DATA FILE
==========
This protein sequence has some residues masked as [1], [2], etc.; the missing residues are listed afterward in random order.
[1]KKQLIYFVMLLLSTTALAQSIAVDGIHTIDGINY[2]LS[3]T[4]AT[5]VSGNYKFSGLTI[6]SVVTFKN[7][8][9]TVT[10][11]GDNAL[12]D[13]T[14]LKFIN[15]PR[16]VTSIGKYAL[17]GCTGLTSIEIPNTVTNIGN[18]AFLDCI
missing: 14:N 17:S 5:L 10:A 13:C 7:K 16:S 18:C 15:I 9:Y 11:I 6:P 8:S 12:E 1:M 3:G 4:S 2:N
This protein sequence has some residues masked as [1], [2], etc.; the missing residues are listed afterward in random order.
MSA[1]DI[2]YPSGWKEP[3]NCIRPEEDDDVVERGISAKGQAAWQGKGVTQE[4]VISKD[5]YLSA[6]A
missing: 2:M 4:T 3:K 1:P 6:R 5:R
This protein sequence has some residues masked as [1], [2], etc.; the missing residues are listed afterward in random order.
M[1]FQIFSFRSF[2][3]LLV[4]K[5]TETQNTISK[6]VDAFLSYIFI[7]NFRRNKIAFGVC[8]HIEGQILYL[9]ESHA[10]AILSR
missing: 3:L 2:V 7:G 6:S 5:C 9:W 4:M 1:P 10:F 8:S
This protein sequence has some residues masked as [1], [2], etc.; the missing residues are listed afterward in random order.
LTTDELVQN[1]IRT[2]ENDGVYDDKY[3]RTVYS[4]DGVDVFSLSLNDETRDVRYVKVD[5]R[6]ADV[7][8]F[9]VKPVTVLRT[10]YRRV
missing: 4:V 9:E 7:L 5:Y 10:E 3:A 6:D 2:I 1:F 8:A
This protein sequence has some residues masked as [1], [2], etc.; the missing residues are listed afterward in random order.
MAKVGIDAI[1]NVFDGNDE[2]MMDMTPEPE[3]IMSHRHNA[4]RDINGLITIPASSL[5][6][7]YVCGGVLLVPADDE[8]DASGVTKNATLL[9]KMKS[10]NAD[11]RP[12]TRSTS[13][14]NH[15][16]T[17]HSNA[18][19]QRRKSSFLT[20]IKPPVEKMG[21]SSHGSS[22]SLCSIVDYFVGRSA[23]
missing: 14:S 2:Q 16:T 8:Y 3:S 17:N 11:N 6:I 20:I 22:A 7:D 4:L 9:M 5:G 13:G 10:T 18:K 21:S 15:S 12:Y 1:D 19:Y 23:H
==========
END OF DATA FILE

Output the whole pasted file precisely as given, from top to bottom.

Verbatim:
This protein sequence has some residues masked as [1], [2], etc.; the missing residues are listed afterward in random order.
[1]KKQLIYFVMLLLSTTALAQSIAVDGIHTIDGINY[2]LS[3]T[4]AT[5]VSGNYKFSGLTI[6]SVVTFKN[7][8][9]TVT[10][11]GDNAL[12]D[13]T[14]LKFIN[15]PR[16]VTSIGKYAL[17]GCTGLTSIEIPNTVTNIGN[18]AFLDCI
missing: 14:N 17:S 5:L 10:A 13:C 7:K 16:S 18:C 15:I 9:Y 11:I 6:P 8:S 12:E 1:M 3:G 4:S 2:N
This protein sequence has some residues masked as [1], [2], etc.; the missing residues are listed afterward in random order.
MSA[1]DI[2]YPSGWKEP[3]NCIRPEEDDDVVERGISAKGQAAWQGKGVTQE[4]VISKD[5]YLSA[6]A
missing: 2:M 4:T 3:K 1:P 6:R 5:R
This protein sequence has some residues masked as [1], [2], etc.; the missing residues are listed afterward in random order.
M[1]FQIFSFRSF[2][3]LLV[4]K[5]TETQNTISK[6]VDAFLSYIFI[7]NFRRNKIAFGVC[8]HIEGQILYL[9]ESHA[10]AILSR
missing: 3:L 2:V 7:G 6:S 5:C 9:W 4:M 1:P 10:F 8:S
This protein sequence has some residues masked as [1], [2], etc.; the missing residues are listed afterward in random order.
LTTDELVQN[1]IRT[2]ENDGVYDDKY[3]RTVYS[4]DGVDVFSLSLNDETRDVRYVKVD[5]R[6]ADV[7][8]F[9]VKPVTVLRT[10]YRRV
missing: 4:V 9:E 7:L 5:Y 10:E 3:A 6:D 2:I 1:F 8:A
This protein sequence has some residues masked as [1], [2], etc.; the missing residues are listed afterward in random order.
MAKVGIDAI[1]NVFDGNDE[2]MMDMTPEPE[3]IMSHRHNA[4]RDINGLITIPASSL[5][6][7]YVCGGVLLVPADDE[8]DASGVTKNATLL[9]KMKS[10]NAD[11]RP[12]TRSTS[13][14]NH[15][16]T[17]HSNA[18][19]QRRKSSFLT[20]IKPPVEKMG[21]SSHGSS[22]SLCSIVDYFVGRSA[23]
missing: 14:S 2:Q 16:T 8:Y 3:S 17:N 11:N 6:I 20:I 22:A 7:D 4:L 9:M 5:G 13:G 10:T 18:K 21:S 15:S 12:Y 1:D 19:Y 23:H